Watching: Stream These Movies and Shows

On Netflix, Amazon and Disney+

By The Watching Team

The weekend is here. It’s here! Regardless of what streaming service you subscribe to, we want to help. We’ve gone through Netflix, Hulu, Amazon Prime Video and Disney+ to find the best titles on each service.

Here’s one of the 50 best movies on Netflix

From left, Wunmi Mosaku as Rial Majur, and Sope Dirisu as Bol Majur, in “His House.”Aidan Monaghan/Netflix

‘His House’

Genre filmmakers have spent the past three years trying (and mostly failing) to recreate the magic elixir of horror thrills and social commentary that made “Get Out” so special, but few have come as close as the British director Remi Weekes’s terrifying and thought-provoking Netflix thriller. He tells the story of two South Sudanese refugees seeking asylum in London, who are placed in public housing — a residence they are forbidden from leaving, which becomes a problem when things start going bump in the night. In a masterly fashion Weekes expands this simple haunted-house premise into a devastating examination of grief and desperation, but sacrifices no scares along the way, making “His House” a rare movie that prompts both tears and goose bumps.

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Here is one of the best TV shows on Netflix

In “The Queen’s Gambit” on Netflix, Anya Taylor-Joy stars as a chess prodigy fueled by copious amounts of alcohol and downers.Phil Bray/Netflix

‘The Queen’s Gambit’

Based on a 1983 novel by Walter Tevis — an eclectic writer best-known for “The Hustler” and “The Man Who Fell to Earth” — the seven-part mini-series “The Queen’s Gambit” is about a chess prodigy who struggles with addiction and self-doubt while rising through the international ranks in the 1960s. Anya Taylor-Joy plays the young master, who has a tough childhood she finds hard to shake, even as she’s clobbering her competition. (Taylor-Joy was nominated for a Golden Globe award this week for her performance; the series itself also received a nomination.) The creators, including Scott Frank, bring just enough ornate visual style to frame Taylor-Joy’s outstanding performance as a woman who gets lost whenever she looks beyond an 8×8 grid. Our critic wrote, “Frank wraps it all up in a package that’s smart, smooth and snappy throughout, like finely tailored goods.”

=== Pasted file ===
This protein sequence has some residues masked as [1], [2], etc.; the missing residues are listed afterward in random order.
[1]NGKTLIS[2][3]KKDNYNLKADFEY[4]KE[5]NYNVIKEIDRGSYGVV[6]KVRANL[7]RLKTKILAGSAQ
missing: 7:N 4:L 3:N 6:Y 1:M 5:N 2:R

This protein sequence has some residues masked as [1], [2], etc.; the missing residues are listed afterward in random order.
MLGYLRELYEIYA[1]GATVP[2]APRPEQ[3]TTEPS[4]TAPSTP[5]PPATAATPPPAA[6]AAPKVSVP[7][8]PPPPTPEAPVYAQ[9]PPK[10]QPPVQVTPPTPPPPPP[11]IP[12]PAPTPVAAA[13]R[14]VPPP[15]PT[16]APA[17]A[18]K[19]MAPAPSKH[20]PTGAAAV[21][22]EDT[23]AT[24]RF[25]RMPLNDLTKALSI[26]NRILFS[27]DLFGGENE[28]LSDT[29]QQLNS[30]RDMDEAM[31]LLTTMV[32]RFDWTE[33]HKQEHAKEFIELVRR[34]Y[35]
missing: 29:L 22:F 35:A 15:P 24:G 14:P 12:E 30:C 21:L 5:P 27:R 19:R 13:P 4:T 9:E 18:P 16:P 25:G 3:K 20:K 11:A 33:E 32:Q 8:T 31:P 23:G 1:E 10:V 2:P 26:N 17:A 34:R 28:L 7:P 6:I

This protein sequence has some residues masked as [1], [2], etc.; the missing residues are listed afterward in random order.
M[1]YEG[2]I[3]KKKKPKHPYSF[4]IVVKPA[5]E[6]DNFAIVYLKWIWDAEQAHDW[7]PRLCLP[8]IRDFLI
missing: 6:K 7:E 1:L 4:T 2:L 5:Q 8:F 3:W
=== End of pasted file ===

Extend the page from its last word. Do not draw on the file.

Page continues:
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Have a Hulu subscription? It’s a lot to wade through. We can help!

Clockwise from top, Lynn Whitfield, Jurnee Smollett, Jake Smollett and Meagan Good in «Eve’s Bayou.»Chris Helcermanas-Benge/Trimark Pictures

‘Eve’s Bayou’

The actor Kasi Lemmons made her feature directorial debut with this coming-of-age tale like no other — “a powerfully acted supernatural fever dream,” per our critic. Jurnee Smollett stars as Eve, a little girl growing up in the South in the late 1960s, whose naïve worldview seems to shift overnight as she becomes aware of the sins of her charming father (Samuel L. Jackson), the pain of her mother (Lynn Whitfield), and the dark magic that seems to swirl around her family and friends. Every performance is sharp as a tack, starting with stock types and pushing past them, while Lemmons’s direction is atmospheric, moody and marvelous.

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Amazon Prime Video doesn’t make it easy to find stuff. Luckily, we have done the work for you.

Harrison Ford plays a Philadelphia police detective in «Witness,» a drama set among the Amish.Paramount Pictures

‘Witness’

Harrison Ford stars as John Book, a Philadelphia detective investigating a murder whose only witness is a young Amish boy, so he follows the boy and his mother (Kelly McGillis) back to their insular community to protect them. The director Peter Weir (“Picnic at Hanging Rock,” “Dead Poets Society”) deftly intermingles this suspenseful mystery story with an affecting human drama, in which Book finds himself drawn not only to the small Amish town but also to the young mother — which raises the stakes considerably.

Disney+ is full of older classics. But there are a lot of newer things to watch as well.

This might be a good weekend to watch “The Sound of Music,” starring the recently deceased Christopher Plummer, center.20th Century Fox Film Corporation

‘The Sound of Music’

A year after “Mary Poppins,” Julie Andrews’s ebullience proved even more crucial in boosting the three-hour adaptation of this Rodgers and Hammerstein musical, which sets a bright songbook against the grim backdrop of Nazi-occupied Austria. Andrews plays another maternal-figure-for-hire, a struggling nun who leaves the convent when a widower (Christopher Plummer, who died Feb. 5) asks her to look after his seven children. Memorable songs like “My Favorite Things,” “Do-Re-Mi” and the title number help her do it. Our critic didn’t care for the Broadway hit, but admired Andrews’s “air of radiant vigor.”

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